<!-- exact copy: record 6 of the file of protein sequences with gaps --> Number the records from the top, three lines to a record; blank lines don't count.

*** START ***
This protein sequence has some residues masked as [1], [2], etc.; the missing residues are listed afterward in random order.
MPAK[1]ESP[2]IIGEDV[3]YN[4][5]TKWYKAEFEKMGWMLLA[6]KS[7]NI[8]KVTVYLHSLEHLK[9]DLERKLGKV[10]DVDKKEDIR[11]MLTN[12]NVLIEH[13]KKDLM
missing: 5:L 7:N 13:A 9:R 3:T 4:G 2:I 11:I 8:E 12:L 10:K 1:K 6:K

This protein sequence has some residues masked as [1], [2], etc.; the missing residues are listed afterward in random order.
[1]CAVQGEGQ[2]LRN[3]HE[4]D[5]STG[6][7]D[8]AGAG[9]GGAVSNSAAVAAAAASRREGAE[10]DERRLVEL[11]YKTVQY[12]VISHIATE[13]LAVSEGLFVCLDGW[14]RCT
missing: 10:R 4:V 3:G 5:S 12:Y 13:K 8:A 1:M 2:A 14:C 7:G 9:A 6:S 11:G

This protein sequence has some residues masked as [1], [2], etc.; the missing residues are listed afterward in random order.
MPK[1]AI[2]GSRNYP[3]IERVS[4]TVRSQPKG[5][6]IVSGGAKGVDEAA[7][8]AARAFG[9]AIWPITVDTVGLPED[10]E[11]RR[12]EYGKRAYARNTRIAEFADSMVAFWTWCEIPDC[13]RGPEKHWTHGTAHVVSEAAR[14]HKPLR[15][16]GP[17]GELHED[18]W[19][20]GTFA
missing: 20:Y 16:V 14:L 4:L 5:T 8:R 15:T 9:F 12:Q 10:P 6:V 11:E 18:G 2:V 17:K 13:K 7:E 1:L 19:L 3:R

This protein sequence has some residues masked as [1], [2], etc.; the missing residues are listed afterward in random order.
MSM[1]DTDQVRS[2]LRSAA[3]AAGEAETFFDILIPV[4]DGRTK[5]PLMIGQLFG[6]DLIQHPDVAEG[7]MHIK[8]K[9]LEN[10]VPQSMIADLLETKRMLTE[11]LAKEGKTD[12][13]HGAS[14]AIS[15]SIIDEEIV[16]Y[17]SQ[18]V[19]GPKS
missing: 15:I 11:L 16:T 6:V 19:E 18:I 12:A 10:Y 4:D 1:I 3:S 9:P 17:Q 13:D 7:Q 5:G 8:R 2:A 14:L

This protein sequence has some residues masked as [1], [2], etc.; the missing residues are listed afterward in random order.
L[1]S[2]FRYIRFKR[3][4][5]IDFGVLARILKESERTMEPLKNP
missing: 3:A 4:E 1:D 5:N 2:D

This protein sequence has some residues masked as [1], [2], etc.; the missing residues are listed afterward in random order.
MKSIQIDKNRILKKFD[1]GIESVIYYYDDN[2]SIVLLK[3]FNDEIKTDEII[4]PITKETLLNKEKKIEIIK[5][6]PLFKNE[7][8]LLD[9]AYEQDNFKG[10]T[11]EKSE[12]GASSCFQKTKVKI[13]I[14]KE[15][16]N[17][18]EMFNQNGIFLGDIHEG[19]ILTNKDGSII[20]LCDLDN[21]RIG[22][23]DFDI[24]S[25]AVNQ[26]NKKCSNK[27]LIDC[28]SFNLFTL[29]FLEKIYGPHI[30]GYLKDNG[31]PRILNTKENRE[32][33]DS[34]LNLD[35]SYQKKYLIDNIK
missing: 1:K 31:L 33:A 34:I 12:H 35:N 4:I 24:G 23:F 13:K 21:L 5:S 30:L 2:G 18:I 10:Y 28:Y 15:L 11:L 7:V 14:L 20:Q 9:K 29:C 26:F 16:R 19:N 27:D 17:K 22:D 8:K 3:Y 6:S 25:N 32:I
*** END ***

This protein sequence has some residues masked as [1], [2], etc.; the missing residues are listed afterward in random order.
MKSIQIDKNRILKKFD[1]GIESVIYYYDDN[2]SIVLLK[3]FNDEIKTDEII[4]PITKETLLNKEKKIEIIK[5][6]PLFKNE[7][8]LLD[9]AYEQDNFKG[10]T[11]EKSE[12]GASSCFQKTKVKI[13]I[14]KE[15][16]N[17][18]EMFNQNGIFLGDIHEG[19]ILTNKDGSII[20]LCDLDN[21]RIG[22][23]DFDI[24]S[25]AVNQ[26]NKKCSNK[27]LIDC[28]SFNLFTL[29]FLEKIYGPHI[30]GYLKDNG[31]PRILNTKENRE[32][33]DS[34]LNLD[35]SYQKKYLIDNIK
missing: 1:K 31:L 33:A 34:I 12:H 35:N 4:I 24:G 23:F 13:K 21:L 5:S 30:L 2:G 18:I 10:Y 28:Y 15:L 11:L 7:V 14:L 20:Q 9:K 29:C 26:F 16:R 19:N 27:D 17:K 22:D 8:K 3:Y 6:S 25:N 32:I